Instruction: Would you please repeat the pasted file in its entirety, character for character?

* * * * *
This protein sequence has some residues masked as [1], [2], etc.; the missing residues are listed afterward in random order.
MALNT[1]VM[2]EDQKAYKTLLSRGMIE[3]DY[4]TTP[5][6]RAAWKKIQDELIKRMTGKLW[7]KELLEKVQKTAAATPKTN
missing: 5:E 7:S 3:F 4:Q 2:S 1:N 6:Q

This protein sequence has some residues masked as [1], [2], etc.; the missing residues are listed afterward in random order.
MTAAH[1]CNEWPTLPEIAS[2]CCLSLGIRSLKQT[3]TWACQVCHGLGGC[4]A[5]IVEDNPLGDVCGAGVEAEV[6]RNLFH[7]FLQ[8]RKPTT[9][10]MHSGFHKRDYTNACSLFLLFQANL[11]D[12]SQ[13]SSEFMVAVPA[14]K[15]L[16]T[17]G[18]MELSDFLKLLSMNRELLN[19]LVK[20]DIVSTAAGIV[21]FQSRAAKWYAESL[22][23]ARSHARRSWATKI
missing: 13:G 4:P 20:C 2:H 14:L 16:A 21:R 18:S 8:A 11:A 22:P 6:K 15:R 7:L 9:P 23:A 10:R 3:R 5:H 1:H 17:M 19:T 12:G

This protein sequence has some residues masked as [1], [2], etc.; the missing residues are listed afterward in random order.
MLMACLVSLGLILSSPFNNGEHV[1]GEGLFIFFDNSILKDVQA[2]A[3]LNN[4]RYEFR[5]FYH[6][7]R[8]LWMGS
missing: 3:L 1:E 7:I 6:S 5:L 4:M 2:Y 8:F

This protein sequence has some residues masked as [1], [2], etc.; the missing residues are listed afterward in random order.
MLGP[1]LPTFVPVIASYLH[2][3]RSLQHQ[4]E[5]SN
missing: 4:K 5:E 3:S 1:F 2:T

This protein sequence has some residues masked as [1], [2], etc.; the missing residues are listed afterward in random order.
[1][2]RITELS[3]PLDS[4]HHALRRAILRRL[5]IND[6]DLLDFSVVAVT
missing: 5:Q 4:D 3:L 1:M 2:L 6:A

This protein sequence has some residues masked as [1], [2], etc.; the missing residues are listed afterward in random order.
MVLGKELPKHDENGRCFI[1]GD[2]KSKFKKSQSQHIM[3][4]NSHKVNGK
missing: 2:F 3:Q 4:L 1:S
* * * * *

This protein sequence has some residues masked as [1], [2], etc.; the missing residues are listed afterward in random order.
MALNT[1]VM[2]EDQKAYKTLLSRGMIE[3]DY[4]TTP[5][6]RAAWKKIQDELIKRMTGKLW[7]KELLEKVQKTAAATPKTN
missing: 5:E 7:S 3:F 4:Q 2:S 1:N 6:Q

This protein sequence has some residues masked as [1], [2], etc.; the missing residues are listed afterward in random order.
MTAAH[1]CNEWPTLPEIAS[2]CCLSLGIRSLKQT[3]TWACQVCHGLGGC[4]A[5]IVEDNPLGDVCGAGVEAEV[6]RNLFH[7]FLQ[8]RKPTT[9][10]MHSGFHKRDYTNACSLFLLFQANL[11]D[12]SQ[13]SSEFMVAVPA[14]K[15]L[16]T[17]G[18]MELSDFLKLLSMNRELLN[19]LVK[20]DIVSTAAGIV[21]FQSRAAKWYAESL[22][23]ARSHARRSWATKI
missing: 13:G 4:P 20:C 2:H 14:L 16:A 21:R 18:S 8:A 11:A 22:P 6:K 15:R 7:L 9:P 23:A 10:R 3:R 5:H 1:H 17:M 19:T 12:G

This protein sequence has some residues masked as [1], [2], etc.; the missing residues are listed afterward in random order.
MLMACLVSLGLILSSPFNNGEHV[1]GEGLFIFFDNSILKDVQA[2]A[3]LNN[4]RYEFR[5]FYH[6][7]R[8]LWMGS
missing: 3:L 1:E 7:I 6:S 5:L 4:M 2:Y 8:F

This protein sequence has some residues masked as [1], [2], etc.; the missing residues are listed afterward in random order.
MLGP[1]LPTFVPVIASYLH[2][3]RSLQHQ[4]E[5]SN
missing: 4:K 5:E 3:S 1:F 2:T

This protein sequence has some residues masked as [1], [2], etc.; the missing residues are listed afterward in random order.
[1][2]RITELS[3]PLDS[4]HHALRRAILRRL[5]IND[6]DLLDFSVVAVT
missing: 5:Q 4:D 3:L 1:M 2:L 6:A

This protein sequence has some residues masked as [1], [2], etc.; the missing residues are listed afterward in random order.
MVLGKELPKHDENGRCFI[1]GD[2]KSKFKKSQSQHIM[3][4]NSHKVNGK
missing: 2:F 3:Q 4:L 1:S